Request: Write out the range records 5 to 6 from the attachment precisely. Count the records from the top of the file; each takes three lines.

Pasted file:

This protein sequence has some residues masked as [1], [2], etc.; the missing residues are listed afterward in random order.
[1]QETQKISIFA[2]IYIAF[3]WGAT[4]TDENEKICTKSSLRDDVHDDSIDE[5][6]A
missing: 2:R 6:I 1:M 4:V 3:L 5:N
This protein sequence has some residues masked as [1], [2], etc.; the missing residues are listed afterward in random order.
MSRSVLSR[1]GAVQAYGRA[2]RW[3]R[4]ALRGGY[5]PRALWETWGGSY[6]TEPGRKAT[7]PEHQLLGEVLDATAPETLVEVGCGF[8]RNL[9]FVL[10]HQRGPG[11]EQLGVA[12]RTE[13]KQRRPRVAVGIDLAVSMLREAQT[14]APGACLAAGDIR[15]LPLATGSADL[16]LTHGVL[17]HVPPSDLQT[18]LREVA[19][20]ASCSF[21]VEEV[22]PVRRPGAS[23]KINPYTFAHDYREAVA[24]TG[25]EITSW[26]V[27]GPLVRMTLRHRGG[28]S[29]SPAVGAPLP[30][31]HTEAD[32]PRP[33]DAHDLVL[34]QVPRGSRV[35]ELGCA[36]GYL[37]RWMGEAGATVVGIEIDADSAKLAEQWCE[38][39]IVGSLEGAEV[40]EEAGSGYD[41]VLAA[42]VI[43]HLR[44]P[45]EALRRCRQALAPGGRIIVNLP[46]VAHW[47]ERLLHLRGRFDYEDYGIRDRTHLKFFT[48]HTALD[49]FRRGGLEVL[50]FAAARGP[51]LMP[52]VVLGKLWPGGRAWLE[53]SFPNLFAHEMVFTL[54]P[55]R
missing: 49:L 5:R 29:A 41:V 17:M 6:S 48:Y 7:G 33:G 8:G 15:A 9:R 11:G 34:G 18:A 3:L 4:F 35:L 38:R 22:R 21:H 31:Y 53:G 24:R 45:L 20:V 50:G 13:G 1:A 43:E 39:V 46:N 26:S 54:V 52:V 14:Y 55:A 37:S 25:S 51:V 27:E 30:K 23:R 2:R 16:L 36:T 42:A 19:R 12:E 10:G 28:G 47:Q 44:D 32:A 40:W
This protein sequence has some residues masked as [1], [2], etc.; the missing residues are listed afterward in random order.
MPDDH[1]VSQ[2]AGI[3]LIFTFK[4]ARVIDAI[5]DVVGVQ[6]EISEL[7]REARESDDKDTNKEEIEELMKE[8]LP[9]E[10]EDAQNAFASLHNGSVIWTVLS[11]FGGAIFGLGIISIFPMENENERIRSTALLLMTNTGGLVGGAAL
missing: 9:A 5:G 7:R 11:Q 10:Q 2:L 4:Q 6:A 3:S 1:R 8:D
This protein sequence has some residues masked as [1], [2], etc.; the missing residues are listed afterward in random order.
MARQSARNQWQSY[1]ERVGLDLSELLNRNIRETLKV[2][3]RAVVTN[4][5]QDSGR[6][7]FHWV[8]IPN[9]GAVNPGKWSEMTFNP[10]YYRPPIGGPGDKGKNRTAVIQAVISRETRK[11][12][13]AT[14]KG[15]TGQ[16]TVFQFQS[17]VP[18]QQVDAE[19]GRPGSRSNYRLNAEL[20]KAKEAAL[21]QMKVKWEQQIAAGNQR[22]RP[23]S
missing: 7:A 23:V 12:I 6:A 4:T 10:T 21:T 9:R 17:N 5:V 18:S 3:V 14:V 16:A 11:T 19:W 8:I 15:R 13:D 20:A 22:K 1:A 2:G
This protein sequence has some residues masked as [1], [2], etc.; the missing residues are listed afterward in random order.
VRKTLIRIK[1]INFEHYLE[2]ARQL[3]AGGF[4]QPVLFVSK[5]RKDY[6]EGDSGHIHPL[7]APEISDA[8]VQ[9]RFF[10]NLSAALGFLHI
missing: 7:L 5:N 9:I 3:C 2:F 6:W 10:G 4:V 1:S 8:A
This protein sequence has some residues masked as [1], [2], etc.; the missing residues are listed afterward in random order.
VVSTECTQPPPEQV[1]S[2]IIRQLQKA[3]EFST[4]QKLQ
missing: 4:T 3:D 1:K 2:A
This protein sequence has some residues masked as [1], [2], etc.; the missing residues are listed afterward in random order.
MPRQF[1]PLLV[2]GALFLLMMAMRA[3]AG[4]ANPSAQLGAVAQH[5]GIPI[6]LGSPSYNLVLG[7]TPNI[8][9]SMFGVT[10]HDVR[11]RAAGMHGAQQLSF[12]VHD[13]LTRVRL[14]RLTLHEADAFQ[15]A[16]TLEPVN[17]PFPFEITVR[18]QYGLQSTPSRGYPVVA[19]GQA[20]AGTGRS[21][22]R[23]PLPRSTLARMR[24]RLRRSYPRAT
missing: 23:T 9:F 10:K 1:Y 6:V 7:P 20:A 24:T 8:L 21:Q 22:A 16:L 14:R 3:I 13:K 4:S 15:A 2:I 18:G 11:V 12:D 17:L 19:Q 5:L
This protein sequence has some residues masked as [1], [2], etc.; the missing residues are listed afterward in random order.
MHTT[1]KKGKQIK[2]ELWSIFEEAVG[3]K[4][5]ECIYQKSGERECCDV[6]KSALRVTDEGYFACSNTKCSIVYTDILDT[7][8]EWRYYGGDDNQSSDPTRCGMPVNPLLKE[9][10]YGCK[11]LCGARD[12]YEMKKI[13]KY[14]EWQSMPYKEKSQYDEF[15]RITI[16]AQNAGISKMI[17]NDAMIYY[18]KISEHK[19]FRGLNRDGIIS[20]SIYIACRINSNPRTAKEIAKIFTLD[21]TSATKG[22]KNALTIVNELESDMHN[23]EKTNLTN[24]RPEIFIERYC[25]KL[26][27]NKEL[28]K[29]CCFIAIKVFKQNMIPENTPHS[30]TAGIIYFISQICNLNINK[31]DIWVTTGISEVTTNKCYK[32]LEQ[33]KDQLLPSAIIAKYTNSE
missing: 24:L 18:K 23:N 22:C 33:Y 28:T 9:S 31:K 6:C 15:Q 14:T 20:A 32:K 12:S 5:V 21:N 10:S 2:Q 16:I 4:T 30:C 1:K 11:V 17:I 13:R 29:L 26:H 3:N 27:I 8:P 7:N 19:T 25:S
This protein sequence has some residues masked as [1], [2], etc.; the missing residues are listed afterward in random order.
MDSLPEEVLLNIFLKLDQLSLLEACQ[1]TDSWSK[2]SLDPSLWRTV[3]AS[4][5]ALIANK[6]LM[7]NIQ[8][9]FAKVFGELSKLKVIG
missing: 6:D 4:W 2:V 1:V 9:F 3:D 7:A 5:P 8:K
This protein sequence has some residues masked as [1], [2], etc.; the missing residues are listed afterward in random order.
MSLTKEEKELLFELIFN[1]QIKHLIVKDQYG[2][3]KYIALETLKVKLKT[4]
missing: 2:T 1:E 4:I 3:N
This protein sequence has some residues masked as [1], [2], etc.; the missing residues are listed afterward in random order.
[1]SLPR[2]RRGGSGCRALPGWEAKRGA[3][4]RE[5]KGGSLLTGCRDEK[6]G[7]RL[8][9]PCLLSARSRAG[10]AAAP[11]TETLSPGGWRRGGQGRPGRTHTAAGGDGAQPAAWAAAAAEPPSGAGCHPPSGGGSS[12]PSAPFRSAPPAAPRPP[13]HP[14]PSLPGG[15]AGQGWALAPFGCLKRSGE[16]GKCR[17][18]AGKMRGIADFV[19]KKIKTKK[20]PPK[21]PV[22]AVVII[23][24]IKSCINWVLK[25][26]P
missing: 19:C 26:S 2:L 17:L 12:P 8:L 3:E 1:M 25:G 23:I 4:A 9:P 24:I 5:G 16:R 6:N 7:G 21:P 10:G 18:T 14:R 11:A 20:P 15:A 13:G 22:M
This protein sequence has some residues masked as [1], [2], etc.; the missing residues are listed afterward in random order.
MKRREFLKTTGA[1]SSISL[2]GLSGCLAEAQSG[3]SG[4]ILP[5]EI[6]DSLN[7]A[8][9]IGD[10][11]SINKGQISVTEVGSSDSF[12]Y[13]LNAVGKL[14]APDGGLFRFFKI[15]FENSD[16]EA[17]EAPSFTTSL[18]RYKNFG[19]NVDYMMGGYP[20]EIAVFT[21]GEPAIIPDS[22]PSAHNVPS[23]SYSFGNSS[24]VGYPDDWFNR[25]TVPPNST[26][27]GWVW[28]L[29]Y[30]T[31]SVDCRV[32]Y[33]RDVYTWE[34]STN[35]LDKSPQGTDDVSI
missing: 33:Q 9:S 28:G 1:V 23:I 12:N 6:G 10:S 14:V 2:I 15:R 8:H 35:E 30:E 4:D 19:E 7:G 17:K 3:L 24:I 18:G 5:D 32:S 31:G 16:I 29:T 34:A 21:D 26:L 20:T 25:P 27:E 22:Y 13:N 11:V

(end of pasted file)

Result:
This protein sequence has some residues masked as [1], [2], etc.; the missing residues are listed afterward in random order.
VRKTLIRIK[1]INFEHYLE[2]ARQL[3]AGGF[4]QPVLFVSK[5]RKDY[6]EGDSGHIHPL[7]APEISDA[8]VQ[9]RFF[10]NLSAALGFLHI
missing: 7:L 5:N 9:I 3:C 2:F 6:W 10:G 4:V 1:S 8:A
This protein sequence has some residues masked as [1], [2], etc.; the missing residues are listed afterward in random order.
VVSTECTQPPPEQV[1]S[2]IIRQLQKA[3]EFST[4]QKLQ
missing: 4:T 3:D 1:K 2:A